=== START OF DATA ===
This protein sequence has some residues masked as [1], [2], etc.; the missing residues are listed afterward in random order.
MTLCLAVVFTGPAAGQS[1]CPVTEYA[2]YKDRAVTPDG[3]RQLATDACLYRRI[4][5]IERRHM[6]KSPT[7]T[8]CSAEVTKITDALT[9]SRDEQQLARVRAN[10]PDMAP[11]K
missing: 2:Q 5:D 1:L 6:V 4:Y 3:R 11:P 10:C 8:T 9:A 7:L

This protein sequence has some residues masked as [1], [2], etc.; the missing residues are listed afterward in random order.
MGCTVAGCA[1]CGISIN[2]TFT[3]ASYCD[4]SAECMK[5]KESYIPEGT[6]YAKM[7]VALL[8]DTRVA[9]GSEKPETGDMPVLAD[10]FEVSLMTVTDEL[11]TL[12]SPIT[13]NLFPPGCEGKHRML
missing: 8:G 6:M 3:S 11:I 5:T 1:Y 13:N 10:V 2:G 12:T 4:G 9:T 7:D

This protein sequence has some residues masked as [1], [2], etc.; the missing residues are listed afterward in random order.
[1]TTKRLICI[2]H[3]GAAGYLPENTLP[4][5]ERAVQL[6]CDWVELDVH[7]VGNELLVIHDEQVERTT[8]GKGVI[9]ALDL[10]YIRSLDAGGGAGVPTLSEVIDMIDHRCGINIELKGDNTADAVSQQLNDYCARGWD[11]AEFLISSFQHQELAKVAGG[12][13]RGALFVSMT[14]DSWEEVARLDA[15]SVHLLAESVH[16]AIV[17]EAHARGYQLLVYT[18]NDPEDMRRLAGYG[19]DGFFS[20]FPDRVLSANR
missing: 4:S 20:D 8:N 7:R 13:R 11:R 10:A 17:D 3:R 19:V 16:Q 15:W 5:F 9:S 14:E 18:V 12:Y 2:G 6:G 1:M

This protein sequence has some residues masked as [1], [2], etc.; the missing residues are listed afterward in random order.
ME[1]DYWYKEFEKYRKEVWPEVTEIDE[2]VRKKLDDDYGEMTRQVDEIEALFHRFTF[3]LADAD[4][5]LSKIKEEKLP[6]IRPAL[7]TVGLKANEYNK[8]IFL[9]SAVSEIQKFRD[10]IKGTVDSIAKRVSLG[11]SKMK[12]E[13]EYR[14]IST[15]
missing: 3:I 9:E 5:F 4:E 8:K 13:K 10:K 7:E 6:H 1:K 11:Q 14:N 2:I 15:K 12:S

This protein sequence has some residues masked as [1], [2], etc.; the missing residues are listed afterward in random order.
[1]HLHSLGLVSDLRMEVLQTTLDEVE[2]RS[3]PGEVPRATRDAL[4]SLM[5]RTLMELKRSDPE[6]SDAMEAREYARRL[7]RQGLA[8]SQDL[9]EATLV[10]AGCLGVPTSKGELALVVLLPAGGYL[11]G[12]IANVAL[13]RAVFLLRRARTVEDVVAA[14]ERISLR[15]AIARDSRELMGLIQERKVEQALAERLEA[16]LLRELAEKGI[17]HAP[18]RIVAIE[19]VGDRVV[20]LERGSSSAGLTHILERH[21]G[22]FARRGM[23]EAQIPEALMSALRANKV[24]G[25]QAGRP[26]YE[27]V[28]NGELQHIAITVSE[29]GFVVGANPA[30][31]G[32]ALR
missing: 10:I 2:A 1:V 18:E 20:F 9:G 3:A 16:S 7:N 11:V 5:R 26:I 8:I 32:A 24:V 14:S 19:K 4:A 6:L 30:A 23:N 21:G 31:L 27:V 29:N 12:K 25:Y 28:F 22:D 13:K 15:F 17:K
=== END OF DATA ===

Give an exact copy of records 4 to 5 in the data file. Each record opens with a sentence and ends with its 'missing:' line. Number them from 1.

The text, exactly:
This protein sequence has some residues masked as [1], [2], etc.; the missing residues are listed afterward in random order.
ME[1]DYWYKEFEKYRKEVWPEVTEIDE[2]VRKKLDDDYGEMTRQVDEIEALFHRFTF[3]LADAD[4][5]LSKIKEEKLP[6]IRPAL[7]TVGLKANEYNK[8]IFL[9]SAVSEIQKFRD[10]IKGTVDSIAKRVSLG[11]SKMK[12]E[13]EYR[14]IST[15]
missing: 3:I 9:E 5:F 4:E 8:K 13:K 10:K 7:E 6:H 1:K 11:Q 14:N 2:I 15:K 12:S

This protein sequence has some residues masked as [1], [2], etc.; the missing residues are listed afterward in random order.
[1]HLHSLGLVSDLRMEVLQTTLDEVE[2]RS[3]PGEVPRATRDAL[4]SLM[5]RTLMELKRSDPE[6]SDAMEAREYARRL[7]RQGLA[8]SQDL[9]EATLV[10]AGCLGVPTSKGELALVVLLPAGGYL[11]G[12]IANVAL[13]RAVFLLRRARTVEDVVAA[14]ERISLR[15]AIARDSRELMGLIQERKVEQALAERLEA[16]LLRELAEKGI[17]HAP[18]RIVAIE[19]VGDRVV[20]LERGSSSAGLTHILERH[21]G[22]FARRGM[23]EAQIPEALMSALRANKV[24]G[25]QAGRP[26]YE[27]V[28]NGELQHIAITVSE[29]GFVVGANPA[30][31]G[32]ALR
missing: 10:I 2:A 1:V 18:E 20:F 9:G 3:A 16:S 7:N 11:V 5:R 26:I 8:I 32:A 24:V 14:S 19:K 4:A 6:L 30:A 23:N 21:G 31:L 27:V 29:N 12:K 25:Y 28:F 22:D 13:K 15:F 17:K